As Wells prepares to visit Zinnia and Paxton’s facility, the novel continues to reach new heights of suspense as our two protagonists get ready for the big day in very different ways. This is not a particularly optimistic story, but it is one that will make readers consider where we’re headed and whether or not we want to hand corporations the power granted to Cloud, which makes even Microsoft and WalMart look like small potatoes.

“The Liar’s Girl” by Catherine Ryan Howard

The Liar's GirlThe Liar’s Girl is another 2019 Best Novel Edgar nominee, and another one I may not have picked up otherwise. The jacket copy begins: “Will Hurley was an attractive, charming, and impressive student at Dublin’s elite St. John’s College—and Ireland’s most prolific serial killer.” Usually the words “serial killer” make a book an automatic “nope!” for me, but The Liar’s Girl takes that trope and gives it a far more interesting spin.

The novel focuses on Alison Smith, a young woman who left her sleepy hometown of Cork behind to attend St. John’s College, along with her best friend, Liz. During her freshman year, Alison meets Will Hurley, and falls madly in love: “I’d never felt that way about any other person. It was like the world had been dim and flat and now suddenly it was in Technicolor 3-D.” Liz often seems like a (resentful) third wheel in their relationship, but everything is fine until girls at their college start winding up dead, drowned in the Grand Canal near campus. Then Liz becomes a victim, Will is arrested, and all hell breaks loose.

Alison drops out of school, moves to the Netherlands and tries to recover from the unbelievable trauma of finding out that your boyfriend killed your best friend and a bunch of other women as well. Ten years later, with Will still behind bars, female St. John’s students once again start turning up dead in the canal. An Irish policeman arrives on her doorstep one day, telling Alison that Will claims to have information about the new spate of murders, but he will only share it with her. So she goes back to Ireland for the first time in a decade, and is forced to confront her past.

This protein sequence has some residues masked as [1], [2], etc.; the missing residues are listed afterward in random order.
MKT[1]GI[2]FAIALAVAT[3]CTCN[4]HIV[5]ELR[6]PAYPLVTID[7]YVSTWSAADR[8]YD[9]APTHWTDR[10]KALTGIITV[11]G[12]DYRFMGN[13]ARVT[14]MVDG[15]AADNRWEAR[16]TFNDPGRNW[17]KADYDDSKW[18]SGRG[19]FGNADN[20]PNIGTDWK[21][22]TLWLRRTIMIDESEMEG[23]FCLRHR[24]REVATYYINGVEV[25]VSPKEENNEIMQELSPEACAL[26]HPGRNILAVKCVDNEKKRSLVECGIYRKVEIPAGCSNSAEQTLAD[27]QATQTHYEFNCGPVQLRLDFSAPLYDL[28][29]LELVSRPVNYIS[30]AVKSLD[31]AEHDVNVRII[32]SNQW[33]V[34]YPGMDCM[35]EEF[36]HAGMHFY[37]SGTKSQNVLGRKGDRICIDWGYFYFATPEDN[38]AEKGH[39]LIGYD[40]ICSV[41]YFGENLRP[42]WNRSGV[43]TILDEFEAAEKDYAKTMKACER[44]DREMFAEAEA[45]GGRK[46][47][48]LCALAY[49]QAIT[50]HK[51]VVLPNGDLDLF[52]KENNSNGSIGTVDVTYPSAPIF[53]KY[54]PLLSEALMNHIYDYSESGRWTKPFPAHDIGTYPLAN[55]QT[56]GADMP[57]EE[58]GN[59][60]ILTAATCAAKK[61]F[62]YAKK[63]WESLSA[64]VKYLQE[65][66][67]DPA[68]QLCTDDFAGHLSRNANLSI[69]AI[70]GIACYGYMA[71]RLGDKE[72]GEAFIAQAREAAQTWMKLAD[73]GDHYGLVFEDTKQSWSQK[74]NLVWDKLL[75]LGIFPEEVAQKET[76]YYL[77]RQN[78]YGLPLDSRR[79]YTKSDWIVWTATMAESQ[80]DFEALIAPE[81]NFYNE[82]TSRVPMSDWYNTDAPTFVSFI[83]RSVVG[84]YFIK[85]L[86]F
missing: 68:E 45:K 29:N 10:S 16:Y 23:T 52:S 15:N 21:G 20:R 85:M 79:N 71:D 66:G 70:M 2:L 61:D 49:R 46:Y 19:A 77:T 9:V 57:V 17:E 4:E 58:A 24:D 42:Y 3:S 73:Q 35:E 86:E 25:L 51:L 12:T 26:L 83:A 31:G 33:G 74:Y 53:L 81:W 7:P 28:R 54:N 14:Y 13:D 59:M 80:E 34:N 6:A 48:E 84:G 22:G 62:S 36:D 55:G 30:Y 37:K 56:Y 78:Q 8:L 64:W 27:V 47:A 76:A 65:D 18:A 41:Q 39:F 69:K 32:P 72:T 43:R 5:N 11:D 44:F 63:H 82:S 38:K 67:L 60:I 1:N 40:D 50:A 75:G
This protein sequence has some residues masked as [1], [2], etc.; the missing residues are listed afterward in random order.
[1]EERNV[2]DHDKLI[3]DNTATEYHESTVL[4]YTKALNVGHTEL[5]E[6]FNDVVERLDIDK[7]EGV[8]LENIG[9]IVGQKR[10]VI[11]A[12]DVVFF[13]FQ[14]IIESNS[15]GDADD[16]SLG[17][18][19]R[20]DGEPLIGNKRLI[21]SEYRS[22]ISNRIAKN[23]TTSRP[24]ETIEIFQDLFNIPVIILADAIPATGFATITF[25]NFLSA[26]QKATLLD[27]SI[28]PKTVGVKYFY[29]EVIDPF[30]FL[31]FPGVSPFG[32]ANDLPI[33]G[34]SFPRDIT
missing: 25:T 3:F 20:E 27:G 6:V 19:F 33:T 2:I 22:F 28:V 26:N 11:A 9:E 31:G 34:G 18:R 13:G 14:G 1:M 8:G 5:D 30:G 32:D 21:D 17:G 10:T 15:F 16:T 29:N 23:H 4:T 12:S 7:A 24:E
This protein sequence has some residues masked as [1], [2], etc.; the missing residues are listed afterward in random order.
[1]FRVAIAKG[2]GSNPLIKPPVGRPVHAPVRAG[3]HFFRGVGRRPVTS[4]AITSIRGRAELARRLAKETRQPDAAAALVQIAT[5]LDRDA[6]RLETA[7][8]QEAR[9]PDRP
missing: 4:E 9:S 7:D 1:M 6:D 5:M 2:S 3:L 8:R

The Liar’s Girl is a genuine page-turner, which is probably why it scored that Edgar nomination—if you’re a fan of thrillers, this is the type of book which will keep you up late until every last question has been answered. My main caveat is that the book does contain “inside the mind of the serial killer” chapters (something I’m never a fan of; can’t we just assume they’re terrible people and keep them at arm’s length, instead of trying to discern a psychological motive for their killings?). Other than those parts, though, I did enjoy reading this book.

“Past Tense” by Lee Child

Past TenseAfter reading 2015’s truly disturbing Make Me, I kind of swore off Lee Child for a while, as it struck me as more horror than thriller. But then I saw Past Tense on the new-books shelf at the library, and decided to give it a whirl.

Like Make Me, Past Tense has Jack Reacher impulsively stopping in a small town, in this case Laconia, New Hampshire. “A name Reacher knew. He had seen it on all kinds of historic family paperwork, and he had heard it mentioned from time to time. It was his late father’s place of birth, and where he was raised, until he escaped at age seventeen to join the Marines… But he never went back.”

At this point, anyone who’s read a Jack Reacher novel (this is #24 in the series) knows that small towns in Lee Child novels are always places where bad, bad things are going on, and Reacher will wind up having to save the day, kicking lots of ass in the process. In Past Tense, we get a parallel story about a young Canadian couple on their way to New York with a mysterious suitcase. Their car breaks down near a motel a few miles outside of Laconia. But it’s not a Motel 6, and they’re not going to leave the light on for you.

It’s clear that the Reacher-in-Laconia storyline and one with the Canadians stuck at the creepiest lodging since the Bates Motel are eventually going to intersect. Pleasantly, the Canadians, especially the female, are resourceful, and not sitting ducks for whatever the sinister innkeepers have in store for them.

Getting a glimpse into Reacher’s past is always interesting, and the book subverts expectations a bit by not having him have a fling with the female cop in Laconia; the Canadian woman, Patty, fills the traditional “strong woman” role in this book. (One of the reasons Child has so many female fans is undoubtedly because women are portrayed as powerful in their own right, even if they don’t possess hands the size of Thanksgiving turkeys.) This is an enjoyable read that delivers everything Reacher fans have come to expect when they pick up a Lee Child novel, with just the right amount of suspense and action.